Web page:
Aging Simulation – Sensitizing People to the Process of Aging

The following activities were developed to help people experience some of the sensory changes that older adults may experience. These may be used with small or large groups. With a large group, divide into small groups and provide each group with a different simulation. Each group can then share their feelings with the total group. Use the corresponding “Sensory Change” handouts after each activity. To set this program up as “learning stations,” download “table tents” (PDF) that identify the different activities at each station.

Becoming Sensitive to Changes in Sight

  1. Obtain a set of swimmer’s goggles:

    1. Paste yellow transparent plastic paper on the lenses to represent the yellowing of the lens of the eye.
    2. Paste strips of black paper in a circle around each eye to depict tunnel vision.

    Have participants copy a list of words from a chart.

    Chronic Care Challenges Simulation Glasses may be obtained from eNasco Online Catalog ( These glasses help the wearer experience cataracts, glaucoma, macular degeneration, retinopathy, hemianopsia and detached retina.

  2. Vary the light intensity of the room slowly and dramatically to illustrate the circumstances of light and dark adaptation. Ask participants to read the first word on the chart.
  3. Use totally blackened goggles to represent blindness.

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Becoming Sensitive to Changes in Hearing

  1. Use a set of swimmer’s ear plugs, ear muffs or stocking hat to dull the sound of people talking. Give the person directions on how to accomplish a simple task such as separating an egg. Time the people to illustrate how hearing loss may affect how fast a person accomplishes a given assignment.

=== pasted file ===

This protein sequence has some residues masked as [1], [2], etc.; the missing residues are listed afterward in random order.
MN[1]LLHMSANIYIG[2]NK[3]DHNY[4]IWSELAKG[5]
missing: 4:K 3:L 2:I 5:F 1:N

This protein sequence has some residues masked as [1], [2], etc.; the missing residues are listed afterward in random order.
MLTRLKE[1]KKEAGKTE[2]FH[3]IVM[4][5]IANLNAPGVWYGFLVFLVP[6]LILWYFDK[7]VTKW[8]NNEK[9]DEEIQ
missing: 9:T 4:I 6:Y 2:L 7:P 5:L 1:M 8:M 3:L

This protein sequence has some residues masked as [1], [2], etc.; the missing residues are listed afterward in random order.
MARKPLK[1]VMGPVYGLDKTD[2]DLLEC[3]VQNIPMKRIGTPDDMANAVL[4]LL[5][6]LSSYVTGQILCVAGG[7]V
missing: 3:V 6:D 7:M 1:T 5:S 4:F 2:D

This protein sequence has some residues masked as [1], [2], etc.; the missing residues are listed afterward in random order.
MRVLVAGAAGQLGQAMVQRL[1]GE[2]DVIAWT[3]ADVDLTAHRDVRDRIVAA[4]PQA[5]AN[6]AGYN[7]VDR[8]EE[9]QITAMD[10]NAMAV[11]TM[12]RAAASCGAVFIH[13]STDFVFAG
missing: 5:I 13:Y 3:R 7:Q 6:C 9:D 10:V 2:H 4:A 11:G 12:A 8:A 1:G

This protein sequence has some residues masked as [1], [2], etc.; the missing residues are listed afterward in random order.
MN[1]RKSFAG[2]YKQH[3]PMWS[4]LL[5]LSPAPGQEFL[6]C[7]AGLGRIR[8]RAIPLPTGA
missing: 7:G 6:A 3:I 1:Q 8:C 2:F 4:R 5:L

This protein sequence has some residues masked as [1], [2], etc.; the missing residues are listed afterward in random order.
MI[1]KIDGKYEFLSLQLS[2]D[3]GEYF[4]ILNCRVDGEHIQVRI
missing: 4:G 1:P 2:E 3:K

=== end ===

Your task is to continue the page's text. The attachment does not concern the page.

2. Use speech itself as a training tool.
    1. Have two or three people give instructions to a person at the same time. Ask the person to repeat the instructions given.
    2. Have different people with different voice levels read aloud the same passage from behind a screen.
    3. Have people speak at differing speeds.
  3. Do not forget the interrelation of vision and hearing. Have a blindfolded person listen to instructions which are given at a fast pace. This will illustrate how often we depend upon seeing someone talk to hear what they are saying.

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Becoming Sensitive to Changes in Touch

  1. Plastic Gloves: Through the use of plastic gloves, the person can simulate difficulties in distinguishing water temperatures and in grasping small objects. Ask participant to pick up a small square of paper from the table.
  2. Numz-It: This liquid materials used on babies’ teeth desensitizes the fingers for a short period of time.
  3. Have the person wear a pair of thick gloves and then have him tie his shoe or do any other similar intricate task—button a shirt or buckle a belt.

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Becoming Sensitive to Changes in Dexterity